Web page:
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Subject: Catastrophes and Line Load Control (A Forbidden Topic :-) )
Date: 20 Aug 89 22:03:25 EDT (Sun)
From: Larry Lippman <kitty!>

In article <> 
(Kathleen Creighton) writes:
> I saw "Surviving the Big One" produced by KCET (PBS) in Los Angeles and
> narrated by an LA fireman.  One of the statements he made was that in the
> event of a major earthquake which disrupts local phone service, we would
> still be able to call *out of state* via pay phones.

	Sounds like the fireman may be misinformed.  While coin telephones
would be given preference under conditions of Line Load Control (which
I will shortly discuss in more detail), anyone getting dial tone should
be able to call anywhere the cable plant and central office is intact.
This means that local calls would most assuredly be available.

	Cable plant restoral preference would no doubt be given to coin
telephones and subscribers deemed to be essential to the "public welfare"
(like police, fire, hospitals, etc.).

> (As an aside, he also said that the telco can only tolerate 10% of its
> pay phones being offhook at the same time so when you see a pay phone
> offhook after an earthquake, hang it up.)

	The above is no longer a particular problem with ESS CO's in
which software can simply ignore the scanning of a line in a permanent
signal condition.  In the case of SxS or crossbar CO's this was a
problem in that a linefinder-first selector was tied up in the case of
the former, and that junctors and permanent signal holding trunks would
be tied up in the case of the latter.
> [Moderator's Note: I am not sure why the *in-state/out-of-state* distinction
> was made. Did the commentator somehow feel that central offices handling
> long distance calls were somehow more immune to earthquakes or other problems

	It sounds to me like the commentator, who was obviously a fireman
and not a knowledgeable telephone company employee, was simply misinformed.

> And likewise, why did he think payphones were more reliable? A payphone
> inside a building which has collapsed is just as damaged as a private phone
> therein.

	Most BOC's have coin telephone vans available that are given priority
during restoral procedures following a catastrophe.  These telephone vans may
use wirelines for service, or may use IMTS or cellular radio for service.

> All telcos are able to provide simultaneous service to only about ten or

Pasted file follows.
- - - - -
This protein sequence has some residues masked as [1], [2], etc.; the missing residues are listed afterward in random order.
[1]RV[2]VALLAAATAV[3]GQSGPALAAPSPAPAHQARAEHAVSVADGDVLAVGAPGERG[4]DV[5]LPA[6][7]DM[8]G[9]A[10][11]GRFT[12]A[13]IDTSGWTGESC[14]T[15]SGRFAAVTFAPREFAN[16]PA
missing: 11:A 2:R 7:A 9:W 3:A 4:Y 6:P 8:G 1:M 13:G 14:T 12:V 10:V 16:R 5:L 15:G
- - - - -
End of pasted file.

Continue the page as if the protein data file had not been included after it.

> fifteen percent of their customers at one time; and an even smaller number
> can be offered dial tone at one time. This is not a condition attributable
> just to coin phones. When all circuits/switching equipment/dial tone
> generators are busy, other customers sit with a 'dead' phone waiting.
> Actually, the worst thing anyone can do in a time of national emergency
> is jump on the phone. Stay off if possible.

	The problem in a central office is that when it is overloaded with
call processing requests resulting from "real" callers or permanent signals
from damaged cable plant, NO ONE gets adequate service - not even essential
subscribers like police, fire, etc.

	To assure telephone service to essential subscribers, a special
procedure known as Line Load Control is often implemented in time of
local catastrophe or national emergency.  The existence and implementation
procedures for Line Load Control, believe it or not, is one of the most
closely guarded secrets of any telephone company.  In the case of BOC's,
Load Load Control procedures are covered in a "Plant Emergency Instruction"
binder with the pertinent section containing a large warning: "NOT TO BE

	Line Load Control is implemented as a hardware function in SxS and
crossbar offices, and is implemented as a software function through the
maintenance tty in ESS offices.  Virtually all BOC CO's are equipped for
Line Load Control, except for perhaps small CDO's.

	In a CO equipped for Line Load Control subscriber lines are divided
into three classes: Class A, which comprises 20% of all CO lines, and which
provides service "essential to national defense and public welfare"; Class B,
which consists of 40% of the other CO lines; and Class C which contains the
remaining 40% of the CO lines.  In the case of a BOC, traffic engineering
personnel somewhat arbitrarily assign what lines go into Class A, with
Class B and Class C being randomly assigned to the remaining 80% of the
CO lines.

	When Line Load Control is enabled, only Class A CO lines are able
to obtain dial tone and originate calls, but such originated calls may be
completed to ANY line in the CO, including those in Class B and Class C.
When the Class A calling activity has stabilized, and if traffic capacity
permits, originating service will be ALTERNATED between Class B and Class C,
so that theoretically every working subscriber line has some chance to
originate a call.

	Implementation of Line Load Control requires an upper management
decision, and such implementation is not usually made unless a serious
local or national catastrophe has occurred.

	In a SxS or crossbar CO, Line Load Control is implemented by cutting
off battery to the subscriber line relays so that requests for dial tone
are ignored.  Such an action does not impair calls TO the affected lines.
In ESS offices Line Load Control is purely a software function such that
lines denied service are simply not scanned for off-hook condition.

	Perhaps the ultimate Telephone Status Symbol is having a Class A
line.  Why not call your local telephone business office and ask for one? :-)

<>  Larry Lippman @ Recognition Research Corp. - Uniquex Corp. - Viatran Corp.
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